“WE have a star cast,” says Mary Ramsay, noting the expertise she and the National Trust brought to a just-completed tour around Bothwell’s private homes.
“We draw on the knowledge of people who know how the land was farmed, households run and children raised, how things were harvested and came to the table, how things were built and moved. “These are the insights that bring to life the rich European history of Bothwell and the upper Derwent Valley.”
Bothwell district historian Mary Ramsay has just completed guiding a four-day National Trust tour of some 30 local properties, the majority now in private hands and rarely open to the public.
The specially arranged tour was a fund-raiser for the National Trust. Among the tour’s delights were exterior explorations of some 30 churches and mills, stables and sheds, along with inspections of a significant number of Bothwell’s grand homes, as well as their gardens.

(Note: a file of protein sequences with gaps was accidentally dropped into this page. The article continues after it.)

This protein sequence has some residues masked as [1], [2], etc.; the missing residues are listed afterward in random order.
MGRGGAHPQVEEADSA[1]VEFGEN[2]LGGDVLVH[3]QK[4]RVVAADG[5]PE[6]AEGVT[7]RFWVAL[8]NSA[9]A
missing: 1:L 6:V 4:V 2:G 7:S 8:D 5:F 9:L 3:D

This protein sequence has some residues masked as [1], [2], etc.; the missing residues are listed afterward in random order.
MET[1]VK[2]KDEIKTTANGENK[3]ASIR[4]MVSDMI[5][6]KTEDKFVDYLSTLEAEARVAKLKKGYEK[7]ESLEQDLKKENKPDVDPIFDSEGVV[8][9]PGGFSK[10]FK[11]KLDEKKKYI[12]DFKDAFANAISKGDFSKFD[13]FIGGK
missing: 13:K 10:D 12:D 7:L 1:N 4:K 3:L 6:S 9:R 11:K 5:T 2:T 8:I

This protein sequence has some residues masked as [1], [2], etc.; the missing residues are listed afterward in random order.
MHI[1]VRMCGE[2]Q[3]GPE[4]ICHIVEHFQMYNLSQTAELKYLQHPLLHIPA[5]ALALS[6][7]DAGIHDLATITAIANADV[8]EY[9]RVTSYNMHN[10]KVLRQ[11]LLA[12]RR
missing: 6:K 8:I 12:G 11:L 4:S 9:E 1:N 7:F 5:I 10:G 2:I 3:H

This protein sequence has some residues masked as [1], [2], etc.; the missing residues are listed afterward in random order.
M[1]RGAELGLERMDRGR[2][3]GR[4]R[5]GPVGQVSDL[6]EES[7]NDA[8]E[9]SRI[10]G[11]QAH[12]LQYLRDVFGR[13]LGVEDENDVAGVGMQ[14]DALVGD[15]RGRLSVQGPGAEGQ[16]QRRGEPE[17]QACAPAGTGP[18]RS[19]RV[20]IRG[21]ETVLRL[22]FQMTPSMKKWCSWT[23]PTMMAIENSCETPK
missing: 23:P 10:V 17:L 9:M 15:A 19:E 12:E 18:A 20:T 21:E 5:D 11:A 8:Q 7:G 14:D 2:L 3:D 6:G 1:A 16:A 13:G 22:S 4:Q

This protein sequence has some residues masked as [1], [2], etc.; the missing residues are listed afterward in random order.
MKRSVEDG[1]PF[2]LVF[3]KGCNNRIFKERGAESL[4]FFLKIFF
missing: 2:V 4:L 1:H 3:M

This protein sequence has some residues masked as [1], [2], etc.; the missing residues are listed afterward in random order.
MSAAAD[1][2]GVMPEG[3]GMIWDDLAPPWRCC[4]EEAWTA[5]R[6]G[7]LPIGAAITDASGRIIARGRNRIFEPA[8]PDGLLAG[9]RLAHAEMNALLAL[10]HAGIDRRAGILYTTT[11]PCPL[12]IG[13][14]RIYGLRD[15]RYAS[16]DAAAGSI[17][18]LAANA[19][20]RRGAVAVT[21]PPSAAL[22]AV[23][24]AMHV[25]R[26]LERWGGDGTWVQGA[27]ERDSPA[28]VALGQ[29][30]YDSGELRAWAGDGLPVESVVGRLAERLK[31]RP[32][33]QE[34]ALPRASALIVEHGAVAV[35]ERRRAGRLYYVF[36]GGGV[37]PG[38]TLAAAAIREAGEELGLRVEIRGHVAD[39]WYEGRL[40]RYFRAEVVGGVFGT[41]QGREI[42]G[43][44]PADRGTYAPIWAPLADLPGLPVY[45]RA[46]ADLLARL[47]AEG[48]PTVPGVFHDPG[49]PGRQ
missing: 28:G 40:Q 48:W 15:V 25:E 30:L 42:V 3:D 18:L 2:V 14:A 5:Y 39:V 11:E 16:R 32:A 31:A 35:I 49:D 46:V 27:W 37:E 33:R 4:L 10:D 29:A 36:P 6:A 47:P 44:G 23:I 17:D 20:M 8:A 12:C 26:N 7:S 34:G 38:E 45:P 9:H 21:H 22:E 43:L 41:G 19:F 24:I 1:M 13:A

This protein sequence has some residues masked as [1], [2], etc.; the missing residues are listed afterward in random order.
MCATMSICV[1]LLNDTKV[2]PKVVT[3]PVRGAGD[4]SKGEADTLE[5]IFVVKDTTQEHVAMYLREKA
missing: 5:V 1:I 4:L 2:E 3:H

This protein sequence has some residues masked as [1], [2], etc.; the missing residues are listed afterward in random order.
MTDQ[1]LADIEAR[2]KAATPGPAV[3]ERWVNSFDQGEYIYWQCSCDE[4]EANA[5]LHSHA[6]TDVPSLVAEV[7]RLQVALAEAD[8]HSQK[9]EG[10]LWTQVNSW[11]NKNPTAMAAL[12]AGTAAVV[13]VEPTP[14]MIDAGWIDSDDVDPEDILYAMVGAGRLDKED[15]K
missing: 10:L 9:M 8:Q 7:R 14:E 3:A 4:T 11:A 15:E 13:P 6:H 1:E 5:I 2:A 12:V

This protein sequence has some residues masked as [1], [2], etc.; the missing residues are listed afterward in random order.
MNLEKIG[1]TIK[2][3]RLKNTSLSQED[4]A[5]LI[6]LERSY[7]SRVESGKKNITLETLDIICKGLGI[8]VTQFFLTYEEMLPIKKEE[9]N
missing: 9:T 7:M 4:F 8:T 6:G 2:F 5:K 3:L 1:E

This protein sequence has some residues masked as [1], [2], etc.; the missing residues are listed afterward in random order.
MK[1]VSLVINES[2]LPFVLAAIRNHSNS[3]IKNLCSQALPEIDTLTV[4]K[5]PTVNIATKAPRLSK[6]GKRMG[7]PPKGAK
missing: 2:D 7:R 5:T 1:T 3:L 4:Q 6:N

In Mrs Ramsay’s hands, some two dozen guests were treated to intricate details of private lives, able to examine the fine print of the records of the Clyde Company, even gained expert insight into the preferred decorative wallpapers of the first half of the 19th century.
The tour included such landmarks as the Old Kempton Brewery at Dysart House in Kempton, the churches of Bothwell, including those designed by John Lee Archer and Alexander North, White’s Store, the famous Ratho Farm and its golf course, Australia’s oldest, along with the Nant distillery and the Castle Hotel. Guests also saw the Waddamana power station, itself of historical significance to the area and to Tasmania.
“It was a hugely successful tour,” says Mrs Ramsay. “I’m particularly pleased with the enthusiasm, friendliness and support of all those with whom we came in contact over those four days.”